Fill ‘Em Up: New Fountains Fund Your Water Bottles

Staying hydrated at the high school has never been easier, or better for the planet.

Thanks to high school librarian Patricia Laurence and her husband, Richard, students and staff can now easily quench their thirst while helping to preserve the environment. The Laurences donated two water fountains known as bottle filling stations to the high school. Both were installed over spring break — one near the library entrance and one near the upper cafeteria entrance — and each allows a old-fashioned drink of water and a quick fill of a water vessel.

According to Mrs. Laurence, the plan for the new fountains was hatched about two months ago. A Google search revealed that the bottle filling stations cost nearly $1,500 apiece. However , Lawrence said she and her husband made the purchase before Earth Day and thus were able to buy two for the price of one.

“We had this plan for a while. We wanted to do something for the school while I was here,” Lawrence said.

The top right corner of each station features a small digital display that tallies the number of disposable water bottles that the filling station saves from entering landfills. According to the Earth Policy Institute, 80 percent of the 29 billion plastic waterbottles made in the United States each year wind up in the garbage or as litter. The EPI states that 17 million barells of oil are used to manufacture those bottles.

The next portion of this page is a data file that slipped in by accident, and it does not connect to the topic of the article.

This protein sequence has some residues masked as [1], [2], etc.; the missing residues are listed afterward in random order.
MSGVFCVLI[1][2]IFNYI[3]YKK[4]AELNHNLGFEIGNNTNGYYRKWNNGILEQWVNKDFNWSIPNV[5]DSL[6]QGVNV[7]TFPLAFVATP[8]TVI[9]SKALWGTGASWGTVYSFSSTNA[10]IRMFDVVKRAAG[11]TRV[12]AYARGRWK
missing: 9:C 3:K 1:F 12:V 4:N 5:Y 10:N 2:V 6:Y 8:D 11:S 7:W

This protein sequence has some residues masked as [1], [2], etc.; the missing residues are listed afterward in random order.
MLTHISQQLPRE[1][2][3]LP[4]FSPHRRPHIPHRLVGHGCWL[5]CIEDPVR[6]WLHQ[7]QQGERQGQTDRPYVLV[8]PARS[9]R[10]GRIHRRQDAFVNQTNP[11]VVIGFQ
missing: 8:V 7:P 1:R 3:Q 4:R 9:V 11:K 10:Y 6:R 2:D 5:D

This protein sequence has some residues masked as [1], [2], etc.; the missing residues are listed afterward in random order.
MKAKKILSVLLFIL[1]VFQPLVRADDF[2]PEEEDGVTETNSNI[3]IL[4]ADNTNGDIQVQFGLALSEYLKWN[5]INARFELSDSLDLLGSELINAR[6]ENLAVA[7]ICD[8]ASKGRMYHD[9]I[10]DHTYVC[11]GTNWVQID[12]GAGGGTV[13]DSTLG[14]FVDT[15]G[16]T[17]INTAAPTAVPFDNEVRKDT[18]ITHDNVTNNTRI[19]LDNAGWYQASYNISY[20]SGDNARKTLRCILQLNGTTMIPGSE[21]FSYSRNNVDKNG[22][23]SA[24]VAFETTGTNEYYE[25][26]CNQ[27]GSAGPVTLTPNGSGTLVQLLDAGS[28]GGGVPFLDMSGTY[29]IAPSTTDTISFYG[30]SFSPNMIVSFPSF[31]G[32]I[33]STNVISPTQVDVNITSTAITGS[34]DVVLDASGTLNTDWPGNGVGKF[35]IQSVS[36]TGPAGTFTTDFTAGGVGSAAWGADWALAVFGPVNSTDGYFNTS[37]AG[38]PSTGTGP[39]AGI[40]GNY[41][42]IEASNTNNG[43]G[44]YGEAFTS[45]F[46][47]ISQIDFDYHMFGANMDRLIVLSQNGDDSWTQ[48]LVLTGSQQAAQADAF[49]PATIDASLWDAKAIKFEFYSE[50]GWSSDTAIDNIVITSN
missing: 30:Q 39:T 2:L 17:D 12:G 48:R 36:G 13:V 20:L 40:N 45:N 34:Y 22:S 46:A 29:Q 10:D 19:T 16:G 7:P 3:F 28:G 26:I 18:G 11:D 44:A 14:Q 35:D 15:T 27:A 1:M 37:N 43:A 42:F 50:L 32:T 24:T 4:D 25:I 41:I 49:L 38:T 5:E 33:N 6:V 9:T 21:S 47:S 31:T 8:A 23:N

It takes approximately 10 seconds to fill a water bottle at the stations. At the time of this post, the station by the upper cafeteria displayed a water bottle count of 46, and the station near the library a count of 153.

Nurse Paula Damm is enthusiastic about the new fountains. “I think it’s great because it gives you a place to fill your water bottle,” she said. She believes the new fountains will bring the amount of water students drink per day closer to the recommended amount of 6-8 cups. “[The fountains] will remind us that we need to refill our water bottles. It’s cool, so people will want to use it, so it’ll promote drinking more.”

“I think it’s cool,” senior Jasmine Coles said. “I like it.”

Senior Tamiya Portis agreed. “I we don’t have to go through the hassle of pressing [the regular water fountain button] and waiting for it to fill up,” Portis said. “This is so much easier. It’s really cool.”

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